Almost half of Canadians (47%) have a TFSA, says a recent CIBC poll.
But, nearly half (41%) have no plans for the money they’re saving. In total, only 21% of TFSA holders have both a savings and investment style account, and most use them solely for storing extra money.
Gen Y investors eventually use the cash for car and home purchases, with some saying they’ll the use the funds for retirement or emergencies.
Further, only 47% of investors have made a contribution to their TFSAs so far this year. They typically only use them to avoid paying taxes on their returns.
Colette Delaney, executive vice president of retail & business banking at CIBC, says helping clients plan how to best use their money in advance is crucial. They’ll maximize their account—by using it for effective tax and retirement planning—and avoid paying any overcontribution penalties.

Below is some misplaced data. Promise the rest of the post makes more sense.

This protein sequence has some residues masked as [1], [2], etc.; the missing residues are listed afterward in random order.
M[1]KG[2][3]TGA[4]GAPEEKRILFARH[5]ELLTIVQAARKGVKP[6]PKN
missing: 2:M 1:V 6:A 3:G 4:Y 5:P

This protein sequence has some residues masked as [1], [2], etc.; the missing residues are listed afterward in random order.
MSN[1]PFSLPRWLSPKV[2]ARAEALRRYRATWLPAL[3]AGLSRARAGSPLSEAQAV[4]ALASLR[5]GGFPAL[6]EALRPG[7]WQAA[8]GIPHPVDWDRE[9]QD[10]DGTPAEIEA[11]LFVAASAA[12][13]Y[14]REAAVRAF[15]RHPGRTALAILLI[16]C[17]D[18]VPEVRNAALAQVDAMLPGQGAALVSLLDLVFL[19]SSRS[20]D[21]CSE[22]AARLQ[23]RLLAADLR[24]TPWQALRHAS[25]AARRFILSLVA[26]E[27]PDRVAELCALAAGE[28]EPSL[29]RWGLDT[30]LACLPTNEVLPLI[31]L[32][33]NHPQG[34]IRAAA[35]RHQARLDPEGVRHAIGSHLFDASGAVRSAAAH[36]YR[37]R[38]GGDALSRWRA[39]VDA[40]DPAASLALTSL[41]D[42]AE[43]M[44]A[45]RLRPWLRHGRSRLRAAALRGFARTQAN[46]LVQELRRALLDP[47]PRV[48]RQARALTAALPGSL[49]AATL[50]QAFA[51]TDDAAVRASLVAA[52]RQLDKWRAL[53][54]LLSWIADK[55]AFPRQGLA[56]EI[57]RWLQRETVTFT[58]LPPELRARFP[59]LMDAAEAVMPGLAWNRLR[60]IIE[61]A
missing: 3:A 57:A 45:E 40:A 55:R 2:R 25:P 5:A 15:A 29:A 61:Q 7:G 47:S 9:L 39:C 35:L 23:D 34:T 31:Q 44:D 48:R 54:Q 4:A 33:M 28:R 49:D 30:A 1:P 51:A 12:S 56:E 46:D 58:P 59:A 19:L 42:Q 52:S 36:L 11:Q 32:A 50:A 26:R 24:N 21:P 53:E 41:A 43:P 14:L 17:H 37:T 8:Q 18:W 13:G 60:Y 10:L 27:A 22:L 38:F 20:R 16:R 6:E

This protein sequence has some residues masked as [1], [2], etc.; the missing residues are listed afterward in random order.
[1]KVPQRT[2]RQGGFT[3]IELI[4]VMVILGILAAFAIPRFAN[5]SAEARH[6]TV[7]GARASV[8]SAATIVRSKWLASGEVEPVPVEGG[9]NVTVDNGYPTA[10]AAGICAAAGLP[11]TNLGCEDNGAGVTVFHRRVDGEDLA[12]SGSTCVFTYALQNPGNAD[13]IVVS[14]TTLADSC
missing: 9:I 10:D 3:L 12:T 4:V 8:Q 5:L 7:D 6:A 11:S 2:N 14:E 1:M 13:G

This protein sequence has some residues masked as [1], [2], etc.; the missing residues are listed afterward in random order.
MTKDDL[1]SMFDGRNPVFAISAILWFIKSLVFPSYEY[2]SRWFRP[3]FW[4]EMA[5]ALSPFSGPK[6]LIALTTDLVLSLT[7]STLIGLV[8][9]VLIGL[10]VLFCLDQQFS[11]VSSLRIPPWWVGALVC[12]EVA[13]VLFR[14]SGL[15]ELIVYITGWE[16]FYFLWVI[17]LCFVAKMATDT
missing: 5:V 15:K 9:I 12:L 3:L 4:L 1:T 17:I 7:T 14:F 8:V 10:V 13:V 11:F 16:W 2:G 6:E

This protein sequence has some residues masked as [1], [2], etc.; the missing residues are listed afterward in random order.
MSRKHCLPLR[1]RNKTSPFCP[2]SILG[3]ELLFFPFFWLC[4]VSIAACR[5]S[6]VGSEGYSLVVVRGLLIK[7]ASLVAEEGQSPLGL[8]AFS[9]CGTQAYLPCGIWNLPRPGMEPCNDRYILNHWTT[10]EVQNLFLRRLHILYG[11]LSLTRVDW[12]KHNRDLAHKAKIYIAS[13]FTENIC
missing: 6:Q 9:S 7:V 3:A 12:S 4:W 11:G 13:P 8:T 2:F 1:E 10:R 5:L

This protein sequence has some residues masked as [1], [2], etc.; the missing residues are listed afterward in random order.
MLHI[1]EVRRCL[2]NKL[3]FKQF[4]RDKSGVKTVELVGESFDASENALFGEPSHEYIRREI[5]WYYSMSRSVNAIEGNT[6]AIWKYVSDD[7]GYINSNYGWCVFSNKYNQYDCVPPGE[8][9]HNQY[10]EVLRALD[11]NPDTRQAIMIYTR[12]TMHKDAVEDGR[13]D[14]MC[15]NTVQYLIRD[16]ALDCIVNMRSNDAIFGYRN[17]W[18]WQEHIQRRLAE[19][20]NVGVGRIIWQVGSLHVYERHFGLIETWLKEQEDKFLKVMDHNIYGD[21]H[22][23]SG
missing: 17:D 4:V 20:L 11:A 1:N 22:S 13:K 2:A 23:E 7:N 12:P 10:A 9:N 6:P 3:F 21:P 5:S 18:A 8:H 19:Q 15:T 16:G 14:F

Read: Maximizing the TFSA
Say you have a client who wants to renovate his home. He’s 36 and has contributed the maximum $5,000 per year to his TFSA for the past four years. In total, he has $20,000 and has accumulated $900 interest.
If he withdraws the full amount to cover renovation costs, ensure he knows he won’t be able to re-contribute the amount right away without paying penalties. The following year, though, he’ll be able to replace the money along with the extra $5,000 allotted each year.
Canadians from Atlantic Canada, Saskatchewan and Manitoba are least likely to have a TFSA at 42%, whereas British Columbians are more likely at 52%.